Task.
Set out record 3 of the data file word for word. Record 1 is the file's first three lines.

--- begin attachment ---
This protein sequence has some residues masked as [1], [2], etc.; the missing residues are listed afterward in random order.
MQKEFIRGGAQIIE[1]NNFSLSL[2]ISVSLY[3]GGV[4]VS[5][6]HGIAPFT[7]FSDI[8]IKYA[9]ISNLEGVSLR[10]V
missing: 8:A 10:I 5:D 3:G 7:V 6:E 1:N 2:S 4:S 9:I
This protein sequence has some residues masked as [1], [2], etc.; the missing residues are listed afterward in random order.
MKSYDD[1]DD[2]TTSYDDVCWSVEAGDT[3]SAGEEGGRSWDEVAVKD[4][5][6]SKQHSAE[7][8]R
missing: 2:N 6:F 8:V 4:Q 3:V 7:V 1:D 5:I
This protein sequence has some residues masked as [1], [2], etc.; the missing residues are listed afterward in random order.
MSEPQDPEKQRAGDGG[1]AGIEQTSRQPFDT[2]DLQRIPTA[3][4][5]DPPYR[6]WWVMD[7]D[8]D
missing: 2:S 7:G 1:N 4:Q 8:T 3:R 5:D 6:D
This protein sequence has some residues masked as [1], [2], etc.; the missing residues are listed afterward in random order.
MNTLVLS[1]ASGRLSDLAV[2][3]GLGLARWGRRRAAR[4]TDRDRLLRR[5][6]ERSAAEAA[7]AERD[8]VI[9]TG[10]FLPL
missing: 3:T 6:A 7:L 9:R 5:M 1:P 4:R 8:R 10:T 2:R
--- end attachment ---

This protein sequence has some residues masked as [1], [2], etc.; the missing residues are listed afterward in random order.
MSEPQDPEKQRAGDGG[1]AGIEQTSRQPFDT[2]DLQRIPTA[3][4][5]DPPYR[6]WWVMD[7]D[8]D
missing: 2:S 7:G 1:N 4:Q 8:T 3:R 5:D 6:D